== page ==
The ‘secret’ Canadian bank bailout

You’ve probably noticed lots of eye rolling around here anytime someone mentions how Canadian banks are so different from US banks.  The Canadian Centre for Policy Alternatives is now pointing out in a report that Canadian banks actually received a multibillion dollar bailout from October 2008 to July 2010.  The government is being accused of offering ‘liquidity support’ that is much higher than originally reported.

All told, the study counts $114 billion worth of guarantees and financial aid for Canada’s big banks from government agencies such as the Bank of Canada and the Canada Mortgage and Housing Corp.

MacDonald combed through financial reports from government institutions as well as quarterly reports from the banks themselves.

He says the government has been obfuscating the true cost of supporting the banks.

“A healthy and resilient banking sector cannot operate under a shroud of secrecy. Details of the massive taxpayer support Canadian banks received should be released in the name of transparency and accountability,” MacDonald said.

They also point out that the heads of Canada’s big banks received large raises during the time this ‘liquidity support’ was offered.

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I got this from my US Citibank today. It’s quite amazing how the tone has changed from back in the day. I wonder how long it will be until Canadian banks start sending out emails like this: ———— Your Best Investment? The Pros and Cons of Owning a Home By Jonathan Clements, Director of Financial Education, Citi Personal Wealth Management Almost seven out of 10 American families are owners rather than renters—with good reason. Congress has showered real estate with tax breaks, making it possibly the most tax-favored investment. Indeed, even after the recent slump in property prices, many folks boast that their home is the best investment they ever made. Homeownership also has enormous emotional appeal. We like to own the four walls that surround us. We tend to show far greater patience with real estate than with, say,… Read more »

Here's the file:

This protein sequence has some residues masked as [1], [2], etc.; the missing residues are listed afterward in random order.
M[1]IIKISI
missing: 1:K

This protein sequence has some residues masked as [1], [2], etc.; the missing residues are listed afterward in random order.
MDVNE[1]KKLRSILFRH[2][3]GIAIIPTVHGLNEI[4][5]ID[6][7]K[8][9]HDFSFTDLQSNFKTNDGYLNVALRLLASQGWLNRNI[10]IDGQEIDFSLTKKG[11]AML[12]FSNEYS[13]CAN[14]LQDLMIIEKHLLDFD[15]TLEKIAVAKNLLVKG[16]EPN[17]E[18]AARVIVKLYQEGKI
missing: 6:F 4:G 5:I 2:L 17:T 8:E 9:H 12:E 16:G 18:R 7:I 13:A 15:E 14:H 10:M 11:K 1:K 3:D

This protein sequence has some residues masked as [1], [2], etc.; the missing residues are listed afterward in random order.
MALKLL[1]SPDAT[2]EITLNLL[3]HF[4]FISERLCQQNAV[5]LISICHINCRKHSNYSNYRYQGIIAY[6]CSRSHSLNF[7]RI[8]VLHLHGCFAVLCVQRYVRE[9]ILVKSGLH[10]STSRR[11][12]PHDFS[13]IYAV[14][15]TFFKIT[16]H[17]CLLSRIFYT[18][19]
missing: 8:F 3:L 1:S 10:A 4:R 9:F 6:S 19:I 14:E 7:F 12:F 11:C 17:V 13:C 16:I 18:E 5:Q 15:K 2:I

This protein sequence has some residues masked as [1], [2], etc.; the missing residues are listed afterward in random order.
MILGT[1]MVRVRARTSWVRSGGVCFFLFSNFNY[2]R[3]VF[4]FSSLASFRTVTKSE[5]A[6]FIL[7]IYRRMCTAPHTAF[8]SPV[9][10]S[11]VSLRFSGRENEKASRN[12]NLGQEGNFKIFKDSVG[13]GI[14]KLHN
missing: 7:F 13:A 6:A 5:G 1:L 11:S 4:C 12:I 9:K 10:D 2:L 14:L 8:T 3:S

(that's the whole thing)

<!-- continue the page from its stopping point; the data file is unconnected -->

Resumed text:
@crashcow: “Correction: it’s always a good to time to buy OR sell.”

True in the boolean logic sense.


“Bonds don’t come with zero risk. Not when rates have nowhere to go but up.”

Good thing there’s no interest rate risk to RE, eh?



My mother-in-law manager three buildings in S Granville, located much nearer all the stores from Broadway up to 16th than the building in the link. She says rents are facing constant downwards pressure. The owners pressure her to raise the rents $25-50 / month once a suite becomes vacant and then frequently watch them sit vacant for a month. They then have to reduce the asking rent back to the original amount.

I think the realtor is being very optimistic if they think they can raise rents 42% through upgrades.



Bonds don’t come with zero risk. Not when rates have nowhere to go but up.


@crashcow: lol


@mac: “boire du petit lait” means to be very please to hear/read something.

In this case, zerohedge wrote an article months ago about the not so strong Canadian banks for which they’ve been heavily criticized (Garth called them “uninformed”). And now with this report out, it turns out they were, well, right…


I haven’t wanted to get my hopes up that the Vancouver goose is finally cooked, but I’m pretty pleased with those April numbers. If May looks similarly, I’m going to permit myself a small hope or two.


@Makaya: Qu’est-ce que ca veut dire exactement? Le petit lait?


@Makaya: Correction: it’s always a good to time to buy OR sell.


i’ve said it before, will say it again; canada has a socialized banking system and ergo (by extension) a somewhat socialized real estate market. hard to know what flarety is really thinking with the cmhc. i tend to think he’s pulling a carney and not really talking straight. he either assumes his audience is stupid, or maybe he’s stupid. or maybe ideology is really important to him. canadas reflationary system is the envy of the world. don’t be fooled by current economic calmness. eventually debts will need monetization and canada has a model for the future. might not matter for a year or two but five to ten years out what flarety does or doesn’t do with the cmhc is critical.